The circumstances surrounding the killing of Glen Stanly strongly resemble Romeo’s murder of Tybalt. Melville foreshadows these parallels early in the book when Pierre’s mother calls him “a Romeo,” which he finds preposterous (Bell 744). In addition to Shakespeare, Herman Melville imbeds many references to the works of John Milton. Similar to Milton’s characters in Paradise Lost, Melville incorporates the motif of angels and devils in two of his early novels, Mardi and Pierre.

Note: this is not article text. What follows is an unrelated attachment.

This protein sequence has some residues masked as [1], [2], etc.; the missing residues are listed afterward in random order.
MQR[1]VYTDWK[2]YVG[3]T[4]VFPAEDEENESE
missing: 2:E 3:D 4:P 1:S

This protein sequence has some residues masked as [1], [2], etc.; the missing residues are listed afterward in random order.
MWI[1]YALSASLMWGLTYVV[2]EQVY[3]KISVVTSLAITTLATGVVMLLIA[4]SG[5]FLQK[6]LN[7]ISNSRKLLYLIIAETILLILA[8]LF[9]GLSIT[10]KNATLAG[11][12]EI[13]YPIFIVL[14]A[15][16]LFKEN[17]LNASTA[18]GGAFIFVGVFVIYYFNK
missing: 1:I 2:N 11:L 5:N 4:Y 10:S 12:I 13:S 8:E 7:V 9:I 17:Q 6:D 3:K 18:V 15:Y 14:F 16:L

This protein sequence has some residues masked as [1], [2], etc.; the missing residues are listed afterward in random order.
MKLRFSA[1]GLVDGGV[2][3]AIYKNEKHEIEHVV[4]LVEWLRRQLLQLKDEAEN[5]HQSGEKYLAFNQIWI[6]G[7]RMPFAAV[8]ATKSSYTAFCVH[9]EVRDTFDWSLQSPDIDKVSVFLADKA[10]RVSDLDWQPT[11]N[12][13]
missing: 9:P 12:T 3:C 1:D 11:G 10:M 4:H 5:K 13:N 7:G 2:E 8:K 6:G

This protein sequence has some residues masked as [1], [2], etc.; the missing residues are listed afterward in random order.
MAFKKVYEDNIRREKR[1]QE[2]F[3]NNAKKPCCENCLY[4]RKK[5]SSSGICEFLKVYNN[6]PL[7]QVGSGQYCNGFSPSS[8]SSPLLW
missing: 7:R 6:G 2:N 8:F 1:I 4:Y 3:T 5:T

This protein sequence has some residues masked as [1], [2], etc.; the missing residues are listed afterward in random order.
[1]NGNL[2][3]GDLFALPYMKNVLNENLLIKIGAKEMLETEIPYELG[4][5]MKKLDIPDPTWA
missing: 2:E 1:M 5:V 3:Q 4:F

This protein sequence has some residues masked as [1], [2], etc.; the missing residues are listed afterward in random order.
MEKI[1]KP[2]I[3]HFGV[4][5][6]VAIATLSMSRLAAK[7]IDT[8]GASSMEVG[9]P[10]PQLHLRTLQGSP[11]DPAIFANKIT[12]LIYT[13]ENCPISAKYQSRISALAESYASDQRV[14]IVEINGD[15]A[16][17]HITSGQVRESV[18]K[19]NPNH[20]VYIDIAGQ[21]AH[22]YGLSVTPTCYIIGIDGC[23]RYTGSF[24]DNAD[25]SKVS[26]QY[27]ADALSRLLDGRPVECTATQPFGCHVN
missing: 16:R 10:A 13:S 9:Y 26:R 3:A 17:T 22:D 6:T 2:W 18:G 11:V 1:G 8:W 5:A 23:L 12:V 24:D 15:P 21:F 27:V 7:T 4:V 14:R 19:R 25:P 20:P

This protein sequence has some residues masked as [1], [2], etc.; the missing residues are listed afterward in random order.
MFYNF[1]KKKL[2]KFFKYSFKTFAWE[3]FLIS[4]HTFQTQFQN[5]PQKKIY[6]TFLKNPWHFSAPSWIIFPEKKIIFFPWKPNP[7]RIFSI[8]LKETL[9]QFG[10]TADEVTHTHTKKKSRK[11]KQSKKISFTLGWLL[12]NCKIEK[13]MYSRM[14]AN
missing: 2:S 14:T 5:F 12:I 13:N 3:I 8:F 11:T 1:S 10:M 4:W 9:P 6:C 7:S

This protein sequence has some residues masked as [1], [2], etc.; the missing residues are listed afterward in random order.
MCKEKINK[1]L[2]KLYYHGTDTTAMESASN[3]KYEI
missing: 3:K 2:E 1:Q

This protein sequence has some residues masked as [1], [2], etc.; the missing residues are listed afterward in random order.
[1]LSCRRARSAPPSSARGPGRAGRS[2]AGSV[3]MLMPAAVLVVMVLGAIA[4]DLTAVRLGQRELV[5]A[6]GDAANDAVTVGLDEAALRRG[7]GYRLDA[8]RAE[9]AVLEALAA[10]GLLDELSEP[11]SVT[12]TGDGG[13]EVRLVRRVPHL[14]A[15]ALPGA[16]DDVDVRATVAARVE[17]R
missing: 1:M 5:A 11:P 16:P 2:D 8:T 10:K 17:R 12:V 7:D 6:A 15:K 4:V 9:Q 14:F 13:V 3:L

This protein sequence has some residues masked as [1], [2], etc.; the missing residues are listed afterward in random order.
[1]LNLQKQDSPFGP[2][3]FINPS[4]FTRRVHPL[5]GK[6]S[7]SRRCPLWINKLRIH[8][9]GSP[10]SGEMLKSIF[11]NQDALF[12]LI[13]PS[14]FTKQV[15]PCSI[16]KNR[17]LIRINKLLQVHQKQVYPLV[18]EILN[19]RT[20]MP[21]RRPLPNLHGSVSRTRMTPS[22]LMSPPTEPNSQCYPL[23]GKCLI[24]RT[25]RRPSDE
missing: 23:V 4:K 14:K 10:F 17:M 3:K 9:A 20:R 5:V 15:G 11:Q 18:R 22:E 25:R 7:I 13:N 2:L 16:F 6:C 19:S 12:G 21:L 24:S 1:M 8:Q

Symbolic Elements in Moby Dick There is a symbolic element in every great literary work, which makes the author's message more tangible and real to his readers. In Herman Melville's Moby Dick, one such element is the idea of the "counterpane," or tapestry, of humanity, that is woven throughout the story as a symbol of the world's multiculturalism. Melville develops this symbolism on at least three levels, proving that the world is indeed a counterpane of diverse cultures, races, and environments